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Harigopal Ball (Tegra)

Chattagram, Undivided Bengal

August 05, 2022

Martyred at the age of fourteen years, Harigopal Ball(1916-1930), son of Prankrishna Ball of the Dhorla village in Chattagram of the undivided Bengal, was the youngest and the first victim of the Jalalabad war, which took place between Chattagram revolutionaries and British paramilitary forces on the 22 April 1930.

Harigopal was then a student of the class ninth standard of the Chattagram Municipal School. Known for his daredevil disposition, he was called the Tiger (Tegra in colloquial dialect) by his neighbors and playmates. The younger brother of Loknath Ball, a close follower of Masterda Surya Sen, Harigopal was associated with the secret group as an enthusiast; and also took part in its physical exercise program and learned the essentials of the lathi and knife exercises.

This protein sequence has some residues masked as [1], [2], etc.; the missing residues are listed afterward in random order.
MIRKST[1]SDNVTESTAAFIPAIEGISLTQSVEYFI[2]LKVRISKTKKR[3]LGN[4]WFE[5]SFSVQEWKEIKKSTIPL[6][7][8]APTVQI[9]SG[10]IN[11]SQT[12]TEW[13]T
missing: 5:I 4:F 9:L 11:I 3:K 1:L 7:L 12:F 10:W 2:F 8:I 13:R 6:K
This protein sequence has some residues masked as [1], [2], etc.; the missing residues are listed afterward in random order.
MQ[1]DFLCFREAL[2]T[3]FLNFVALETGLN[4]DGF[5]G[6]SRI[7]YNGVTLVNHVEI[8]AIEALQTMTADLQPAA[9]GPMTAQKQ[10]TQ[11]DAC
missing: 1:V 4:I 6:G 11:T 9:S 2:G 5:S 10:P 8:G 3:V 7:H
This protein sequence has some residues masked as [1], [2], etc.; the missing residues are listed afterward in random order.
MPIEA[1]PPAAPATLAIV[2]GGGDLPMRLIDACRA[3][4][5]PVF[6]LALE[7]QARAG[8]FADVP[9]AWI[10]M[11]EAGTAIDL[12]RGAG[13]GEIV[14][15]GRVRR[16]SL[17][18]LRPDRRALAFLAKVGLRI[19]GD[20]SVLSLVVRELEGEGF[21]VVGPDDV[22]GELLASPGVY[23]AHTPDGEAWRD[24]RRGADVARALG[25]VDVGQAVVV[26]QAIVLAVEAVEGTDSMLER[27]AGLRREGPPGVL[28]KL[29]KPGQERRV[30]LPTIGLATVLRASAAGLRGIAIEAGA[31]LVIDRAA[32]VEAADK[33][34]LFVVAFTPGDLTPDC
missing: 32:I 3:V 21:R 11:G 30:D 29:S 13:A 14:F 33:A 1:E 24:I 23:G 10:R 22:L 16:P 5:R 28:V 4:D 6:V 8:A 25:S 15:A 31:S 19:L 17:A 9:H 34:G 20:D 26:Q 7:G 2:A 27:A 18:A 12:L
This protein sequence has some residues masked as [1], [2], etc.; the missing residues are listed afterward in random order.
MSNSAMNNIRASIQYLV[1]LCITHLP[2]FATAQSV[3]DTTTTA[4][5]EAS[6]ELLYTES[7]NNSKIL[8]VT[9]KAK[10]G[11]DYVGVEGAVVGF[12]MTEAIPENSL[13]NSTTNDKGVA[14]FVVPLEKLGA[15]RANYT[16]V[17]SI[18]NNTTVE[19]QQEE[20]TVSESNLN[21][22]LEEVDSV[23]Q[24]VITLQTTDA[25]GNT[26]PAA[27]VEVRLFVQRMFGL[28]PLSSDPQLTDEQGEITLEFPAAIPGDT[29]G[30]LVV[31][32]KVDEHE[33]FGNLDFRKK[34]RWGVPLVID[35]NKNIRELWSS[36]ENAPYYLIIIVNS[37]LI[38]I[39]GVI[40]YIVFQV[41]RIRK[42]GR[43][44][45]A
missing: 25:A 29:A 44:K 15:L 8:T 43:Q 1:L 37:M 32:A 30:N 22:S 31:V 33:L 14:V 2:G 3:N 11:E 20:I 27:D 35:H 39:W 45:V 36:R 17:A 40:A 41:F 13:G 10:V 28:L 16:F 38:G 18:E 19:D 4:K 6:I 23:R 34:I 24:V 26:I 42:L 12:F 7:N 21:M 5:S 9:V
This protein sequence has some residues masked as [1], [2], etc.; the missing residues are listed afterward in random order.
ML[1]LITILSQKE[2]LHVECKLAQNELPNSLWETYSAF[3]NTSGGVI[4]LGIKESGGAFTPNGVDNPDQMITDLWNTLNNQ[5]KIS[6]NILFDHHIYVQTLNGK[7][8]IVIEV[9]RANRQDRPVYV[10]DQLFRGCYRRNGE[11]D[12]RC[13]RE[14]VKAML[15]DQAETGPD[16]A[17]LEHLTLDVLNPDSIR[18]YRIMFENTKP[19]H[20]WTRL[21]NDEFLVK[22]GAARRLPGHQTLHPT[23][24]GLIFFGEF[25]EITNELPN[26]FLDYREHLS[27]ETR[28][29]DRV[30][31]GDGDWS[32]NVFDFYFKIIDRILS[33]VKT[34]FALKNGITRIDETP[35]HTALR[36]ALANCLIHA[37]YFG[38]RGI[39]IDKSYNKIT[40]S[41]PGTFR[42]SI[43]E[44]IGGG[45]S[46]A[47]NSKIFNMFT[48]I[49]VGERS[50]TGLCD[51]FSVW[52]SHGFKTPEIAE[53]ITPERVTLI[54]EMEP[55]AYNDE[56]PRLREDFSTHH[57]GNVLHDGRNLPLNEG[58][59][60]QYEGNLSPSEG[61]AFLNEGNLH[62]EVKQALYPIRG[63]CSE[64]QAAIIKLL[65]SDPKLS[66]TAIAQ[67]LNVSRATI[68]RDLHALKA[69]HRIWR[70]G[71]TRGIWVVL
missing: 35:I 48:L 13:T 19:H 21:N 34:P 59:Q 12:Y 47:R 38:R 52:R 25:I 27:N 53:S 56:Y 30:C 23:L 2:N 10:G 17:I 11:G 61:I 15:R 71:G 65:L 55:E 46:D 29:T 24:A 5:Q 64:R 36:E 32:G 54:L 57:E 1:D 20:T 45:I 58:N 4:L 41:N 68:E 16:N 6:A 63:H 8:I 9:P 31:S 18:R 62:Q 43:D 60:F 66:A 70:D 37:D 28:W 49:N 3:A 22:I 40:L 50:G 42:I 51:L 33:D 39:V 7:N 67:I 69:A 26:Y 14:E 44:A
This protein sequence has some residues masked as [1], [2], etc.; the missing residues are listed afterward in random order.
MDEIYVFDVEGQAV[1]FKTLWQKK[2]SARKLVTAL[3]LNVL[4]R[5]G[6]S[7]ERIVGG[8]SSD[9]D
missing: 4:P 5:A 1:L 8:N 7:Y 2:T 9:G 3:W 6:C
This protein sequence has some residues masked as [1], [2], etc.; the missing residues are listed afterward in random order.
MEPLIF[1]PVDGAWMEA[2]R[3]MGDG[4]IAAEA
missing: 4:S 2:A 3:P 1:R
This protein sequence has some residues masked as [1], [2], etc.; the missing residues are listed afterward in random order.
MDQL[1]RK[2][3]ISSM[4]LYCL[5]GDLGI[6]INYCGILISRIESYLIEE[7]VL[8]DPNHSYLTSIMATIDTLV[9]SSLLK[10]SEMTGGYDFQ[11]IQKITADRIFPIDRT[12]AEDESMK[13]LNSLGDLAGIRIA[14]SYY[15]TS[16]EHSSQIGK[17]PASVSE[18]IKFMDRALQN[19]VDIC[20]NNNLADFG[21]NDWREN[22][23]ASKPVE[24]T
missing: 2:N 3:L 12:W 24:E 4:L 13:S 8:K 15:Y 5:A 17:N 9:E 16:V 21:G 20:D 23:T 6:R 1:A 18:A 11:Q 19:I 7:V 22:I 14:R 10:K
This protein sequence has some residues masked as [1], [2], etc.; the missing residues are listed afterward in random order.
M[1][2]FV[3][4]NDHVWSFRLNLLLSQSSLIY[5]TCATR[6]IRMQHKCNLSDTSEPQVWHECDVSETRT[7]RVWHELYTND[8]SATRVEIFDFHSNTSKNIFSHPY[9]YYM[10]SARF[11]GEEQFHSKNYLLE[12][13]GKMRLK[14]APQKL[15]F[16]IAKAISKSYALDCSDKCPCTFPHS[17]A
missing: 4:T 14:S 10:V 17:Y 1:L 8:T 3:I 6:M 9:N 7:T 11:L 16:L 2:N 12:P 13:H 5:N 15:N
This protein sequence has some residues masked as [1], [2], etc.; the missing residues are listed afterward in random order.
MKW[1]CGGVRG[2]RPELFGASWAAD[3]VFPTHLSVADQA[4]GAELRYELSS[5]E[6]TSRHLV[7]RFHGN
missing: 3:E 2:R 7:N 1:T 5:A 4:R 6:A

On the day of the Chattagram Upsurge (18 April 1930), he was in the troupe led by his brother Loknath and Ambika Chakraborty for raiding the Auxiliary Forces Armory. After the raid, Harigopal was seen ferrying the arms to safety. Four days later on the slopes of the Jalalabad hills, when the revolutionaries were down with fatigue and hunger, a barrage of bullets started coming from the forces down the hill in the afternoon. Placed on the front line of defense, Harigopal and others stood up to return the fire when a bullet hit his chest and he fell to the ground.

Source: Saheed Surya Sen Bhawan, Museum, Calcutta; Kalpana Datta, Cattagram Astragar O Akramankarider Smritikatha, 1946, Reprint, 2013, in Bengali; Ananta Singh, Agnigarbha Chattagram, 1968, in Bengali; Subodhchandra Sengupta Ed., Samsad Bangali Charitabhidhan, 1976, in Bengali.